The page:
He’s talking about things like making movies on your cellphone, and sending them instantly to your cousin in Kowloon.

“It took 100 years to get the world wired for telephones,” he says. “It took us less than 20 years to get wireless capability to billions of people around the world. The next step is ubiquitous wireless connectivity in every device you can imagine, from your automobile to your refrigerator.”

So Jeanine Recckio isn’t kidding about the bedsheets talking to the fridge!

“We will know where things are at all times,” predicts McFadden. “The idea of losing something will be foreign to us. Everything around us will be aware. Devices embedded in roadways will tell us whether the road is safe, whether it’s congested, which route to take.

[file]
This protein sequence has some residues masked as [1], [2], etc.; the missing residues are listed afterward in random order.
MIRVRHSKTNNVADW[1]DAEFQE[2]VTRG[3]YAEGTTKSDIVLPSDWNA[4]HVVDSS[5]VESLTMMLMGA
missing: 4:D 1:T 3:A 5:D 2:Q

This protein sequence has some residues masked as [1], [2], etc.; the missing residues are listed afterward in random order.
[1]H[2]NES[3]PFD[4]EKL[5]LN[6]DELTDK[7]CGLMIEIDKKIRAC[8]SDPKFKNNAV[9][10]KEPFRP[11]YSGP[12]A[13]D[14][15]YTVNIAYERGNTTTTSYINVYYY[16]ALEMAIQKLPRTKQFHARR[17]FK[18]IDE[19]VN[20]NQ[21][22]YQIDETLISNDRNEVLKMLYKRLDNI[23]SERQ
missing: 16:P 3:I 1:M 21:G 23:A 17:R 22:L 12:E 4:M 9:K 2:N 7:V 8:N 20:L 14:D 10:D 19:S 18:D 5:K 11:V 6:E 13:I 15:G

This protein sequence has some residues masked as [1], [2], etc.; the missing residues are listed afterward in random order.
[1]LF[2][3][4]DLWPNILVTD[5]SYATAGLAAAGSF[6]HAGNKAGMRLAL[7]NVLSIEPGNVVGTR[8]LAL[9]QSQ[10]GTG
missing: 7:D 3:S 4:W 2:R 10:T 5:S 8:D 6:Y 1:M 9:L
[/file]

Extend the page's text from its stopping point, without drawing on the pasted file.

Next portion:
“Our houses will be smart houses. The house will say, T know they all leave at 8 o’clock in the morning, so I’m going to lower the thermostat as soon as they’re gone. This evening, as soon as anyone comes near the door, I’ll turn up the heat. That will save them $10 a day.’ ”

McFadden tells me about debit cards embedded in cellphones and says that all the kids in South Korea have them. I’m suddenly reminded of the nanotechnologist Ted Sargent, and his belief that “science has got to solve important problems at a human level. It has to fulfill people’s current unmet needs.”

‘We will know where things are at all times. The idea of losing something will be foreign to us.’

-BRIAN MCFADDEN, chief research officer at Nortel

“How do people feel about being surrounded by all this technology?” I wonder.

“Twenty per cent really like it,” McFadden says. “And 80 per cent don’t understand how it works.”